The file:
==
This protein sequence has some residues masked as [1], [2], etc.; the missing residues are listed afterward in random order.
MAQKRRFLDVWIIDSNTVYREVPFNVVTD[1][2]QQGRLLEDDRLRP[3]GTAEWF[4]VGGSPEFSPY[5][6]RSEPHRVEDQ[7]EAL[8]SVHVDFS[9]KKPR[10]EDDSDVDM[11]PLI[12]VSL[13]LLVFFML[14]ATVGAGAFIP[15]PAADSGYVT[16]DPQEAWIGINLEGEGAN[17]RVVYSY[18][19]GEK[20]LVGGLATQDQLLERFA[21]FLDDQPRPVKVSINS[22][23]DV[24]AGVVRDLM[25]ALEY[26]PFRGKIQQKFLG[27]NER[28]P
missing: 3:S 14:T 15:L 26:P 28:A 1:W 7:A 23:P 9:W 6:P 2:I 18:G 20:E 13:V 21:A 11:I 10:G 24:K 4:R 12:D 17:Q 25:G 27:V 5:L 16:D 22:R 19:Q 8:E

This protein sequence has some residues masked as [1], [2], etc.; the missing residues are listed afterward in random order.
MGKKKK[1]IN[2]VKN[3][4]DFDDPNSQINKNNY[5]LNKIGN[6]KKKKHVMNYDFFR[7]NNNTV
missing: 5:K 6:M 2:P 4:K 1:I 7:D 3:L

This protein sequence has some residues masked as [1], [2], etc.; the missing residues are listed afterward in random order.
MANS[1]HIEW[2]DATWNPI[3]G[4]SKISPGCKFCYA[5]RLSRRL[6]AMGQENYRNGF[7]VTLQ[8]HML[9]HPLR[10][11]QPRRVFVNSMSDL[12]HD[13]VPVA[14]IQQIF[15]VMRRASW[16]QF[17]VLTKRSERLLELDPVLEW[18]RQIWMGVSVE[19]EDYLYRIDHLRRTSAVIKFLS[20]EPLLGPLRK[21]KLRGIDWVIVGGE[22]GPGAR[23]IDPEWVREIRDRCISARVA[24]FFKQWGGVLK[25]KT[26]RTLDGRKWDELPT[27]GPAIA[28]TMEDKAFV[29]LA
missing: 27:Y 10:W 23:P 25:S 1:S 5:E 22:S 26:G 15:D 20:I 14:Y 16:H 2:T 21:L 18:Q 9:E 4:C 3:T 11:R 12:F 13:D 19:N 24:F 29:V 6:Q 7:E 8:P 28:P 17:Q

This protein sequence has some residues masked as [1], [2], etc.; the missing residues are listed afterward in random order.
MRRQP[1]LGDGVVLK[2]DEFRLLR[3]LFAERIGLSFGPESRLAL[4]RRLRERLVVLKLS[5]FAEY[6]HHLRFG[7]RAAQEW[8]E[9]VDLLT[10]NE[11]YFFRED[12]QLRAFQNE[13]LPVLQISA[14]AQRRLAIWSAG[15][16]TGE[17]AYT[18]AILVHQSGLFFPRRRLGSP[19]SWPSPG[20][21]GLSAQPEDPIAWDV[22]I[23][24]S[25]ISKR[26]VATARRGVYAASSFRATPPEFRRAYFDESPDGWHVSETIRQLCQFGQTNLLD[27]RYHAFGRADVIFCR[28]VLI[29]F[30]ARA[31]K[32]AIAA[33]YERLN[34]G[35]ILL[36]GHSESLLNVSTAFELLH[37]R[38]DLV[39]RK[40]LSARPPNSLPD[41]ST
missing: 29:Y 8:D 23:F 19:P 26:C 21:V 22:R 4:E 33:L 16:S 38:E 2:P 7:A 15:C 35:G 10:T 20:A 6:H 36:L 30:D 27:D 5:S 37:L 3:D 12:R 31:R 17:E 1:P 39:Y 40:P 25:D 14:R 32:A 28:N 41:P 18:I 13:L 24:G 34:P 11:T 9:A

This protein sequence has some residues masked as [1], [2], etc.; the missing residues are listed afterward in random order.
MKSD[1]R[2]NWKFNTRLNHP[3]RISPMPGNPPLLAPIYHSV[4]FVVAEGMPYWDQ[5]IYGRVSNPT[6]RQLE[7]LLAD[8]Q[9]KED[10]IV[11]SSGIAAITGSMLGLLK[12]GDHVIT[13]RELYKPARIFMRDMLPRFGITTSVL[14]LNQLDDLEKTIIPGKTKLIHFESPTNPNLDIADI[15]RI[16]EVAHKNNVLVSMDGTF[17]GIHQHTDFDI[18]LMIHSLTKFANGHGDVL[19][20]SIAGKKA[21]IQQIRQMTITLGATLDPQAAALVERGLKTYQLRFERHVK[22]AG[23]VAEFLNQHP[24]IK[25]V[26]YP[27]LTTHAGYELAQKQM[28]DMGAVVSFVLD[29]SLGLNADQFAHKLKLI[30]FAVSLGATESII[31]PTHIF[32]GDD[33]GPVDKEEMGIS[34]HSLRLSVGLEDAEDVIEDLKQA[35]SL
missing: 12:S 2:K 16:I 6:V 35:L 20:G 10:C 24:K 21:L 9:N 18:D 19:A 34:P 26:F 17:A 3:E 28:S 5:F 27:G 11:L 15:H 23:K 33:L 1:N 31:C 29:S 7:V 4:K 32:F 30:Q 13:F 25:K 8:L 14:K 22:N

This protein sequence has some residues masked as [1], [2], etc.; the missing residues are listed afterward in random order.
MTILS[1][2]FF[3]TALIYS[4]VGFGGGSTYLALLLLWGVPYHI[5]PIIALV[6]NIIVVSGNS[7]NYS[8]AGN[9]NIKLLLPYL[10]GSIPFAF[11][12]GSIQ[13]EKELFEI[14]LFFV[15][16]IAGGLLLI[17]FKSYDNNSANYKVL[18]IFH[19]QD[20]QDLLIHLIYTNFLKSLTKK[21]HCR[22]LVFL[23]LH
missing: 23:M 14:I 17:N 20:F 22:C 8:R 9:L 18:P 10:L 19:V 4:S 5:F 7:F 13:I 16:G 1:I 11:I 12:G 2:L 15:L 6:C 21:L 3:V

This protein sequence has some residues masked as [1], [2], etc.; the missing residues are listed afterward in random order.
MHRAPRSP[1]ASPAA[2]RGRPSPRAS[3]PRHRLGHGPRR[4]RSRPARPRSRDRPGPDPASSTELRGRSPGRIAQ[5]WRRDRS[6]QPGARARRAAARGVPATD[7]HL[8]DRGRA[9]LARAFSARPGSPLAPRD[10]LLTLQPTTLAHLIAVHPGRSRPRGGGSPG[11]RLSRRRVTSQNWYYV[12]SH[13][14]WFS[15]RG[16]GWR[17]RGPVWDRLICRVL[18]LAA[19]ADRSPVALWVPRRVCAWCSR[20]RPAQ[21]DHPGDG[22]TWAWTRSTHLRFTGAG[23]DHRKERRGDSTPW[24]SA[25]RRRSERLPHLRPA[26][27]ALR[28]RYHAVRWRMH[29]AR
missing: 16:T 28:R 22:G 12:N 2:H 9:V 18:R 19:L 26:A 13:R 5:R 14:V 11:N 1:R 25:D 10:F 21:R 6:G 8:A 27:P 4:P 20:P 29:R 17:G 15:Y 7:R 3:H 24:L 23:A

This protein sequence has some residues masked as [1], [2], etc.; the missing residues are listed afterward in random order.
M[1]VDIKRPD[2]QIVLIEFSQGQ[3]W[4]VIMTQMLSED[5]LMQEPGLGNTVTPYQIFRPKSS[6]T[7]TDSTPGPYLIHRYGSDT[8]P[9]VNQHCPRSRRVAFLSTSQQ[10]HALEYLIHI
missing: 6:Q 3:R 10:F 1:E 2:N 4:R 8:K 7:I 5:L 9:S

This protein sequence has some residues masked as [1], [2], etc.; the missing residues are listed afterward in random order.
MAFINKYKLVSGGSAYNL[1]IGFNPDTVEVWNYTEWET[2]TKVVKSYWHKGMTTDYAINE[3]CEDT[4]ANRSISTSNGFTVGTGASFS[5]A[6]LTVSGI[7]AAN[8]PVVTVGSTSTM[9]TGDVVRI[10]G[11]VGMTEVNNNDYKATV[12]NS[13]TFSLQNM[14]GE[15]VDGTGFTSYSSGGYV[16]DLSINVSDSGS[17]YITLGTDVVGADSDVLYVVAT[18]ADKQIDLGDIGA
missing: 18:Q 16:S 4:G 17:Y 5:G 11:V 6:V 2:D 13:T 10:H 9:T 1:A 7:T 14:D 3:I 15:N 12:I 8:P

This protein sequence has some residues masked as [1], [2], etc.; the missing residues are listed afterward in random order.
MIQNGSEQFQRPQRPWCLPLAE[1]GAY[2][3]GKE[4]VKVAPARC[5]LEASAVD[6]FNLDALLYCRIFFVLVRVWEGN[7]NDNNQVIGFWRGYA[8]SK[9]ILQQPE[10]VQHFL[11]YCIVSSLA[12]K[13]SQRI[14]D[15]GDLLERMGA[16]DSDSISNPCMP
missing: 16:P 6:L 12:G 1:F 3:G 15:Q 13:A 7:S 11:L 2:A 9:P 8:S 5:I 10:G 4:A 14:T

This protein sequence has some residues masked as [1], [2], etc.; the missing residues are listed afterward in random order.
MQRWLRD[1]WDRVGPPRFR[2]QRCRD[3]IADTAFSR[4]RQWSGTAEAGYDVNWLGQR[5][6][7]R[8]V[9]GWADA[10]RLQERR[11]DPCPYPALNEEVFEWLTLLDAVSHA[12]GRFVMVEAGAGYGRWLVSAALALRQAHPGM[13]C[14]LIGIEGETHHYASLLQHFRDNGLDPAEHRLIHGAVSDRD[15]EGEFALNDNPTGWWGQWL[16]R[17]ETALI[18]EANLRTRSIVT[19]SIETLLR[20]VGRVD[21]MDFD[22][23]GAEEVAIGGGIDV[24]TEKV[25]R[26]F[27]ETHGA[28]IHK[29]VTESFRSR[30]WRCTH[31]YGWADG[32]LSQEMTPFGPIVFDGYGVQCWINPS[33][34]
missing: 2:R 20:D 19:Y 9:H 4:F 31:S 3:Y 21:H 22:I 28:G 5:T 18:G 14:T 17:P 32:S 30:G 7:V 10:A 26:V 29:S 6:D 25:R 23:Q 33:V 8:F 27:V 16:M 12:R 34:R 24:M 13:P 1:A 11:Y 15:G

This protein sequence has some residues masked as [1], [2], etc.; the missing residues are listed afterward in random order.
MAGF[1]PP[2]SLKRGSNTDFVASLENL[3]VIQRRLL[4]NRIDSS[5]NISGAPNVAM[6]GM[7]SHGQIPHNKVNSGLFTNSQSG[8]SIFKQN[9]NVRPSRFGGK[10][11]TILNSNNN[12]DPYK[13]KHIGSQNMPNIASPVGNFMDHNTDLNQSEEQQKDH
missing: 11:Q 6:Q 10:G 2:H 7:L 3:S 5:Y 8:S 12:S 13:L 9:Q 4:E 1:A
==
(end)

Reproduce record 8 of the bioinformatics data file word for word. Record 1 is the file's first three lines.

This protein sequence has some residues masked as [1], [2], etc.; the missing residues are listed afterward in random order.
M[1]VDIKRPD[2]QIVLIEFSQGQ[3]W[4]VIMTQMLSED[5]LMQEPGLGNTVTPYQIFRPKSS[6]T[7]TDSTPGPYLIHRYGSDT[8]P[9]VNQHCPRSRRVAFLSTSQQ[10]HALEYLIHI
missing: 6:Q 3:R 10:F 1:E 2:N 4:R 8:K 7:I 5:L 9:S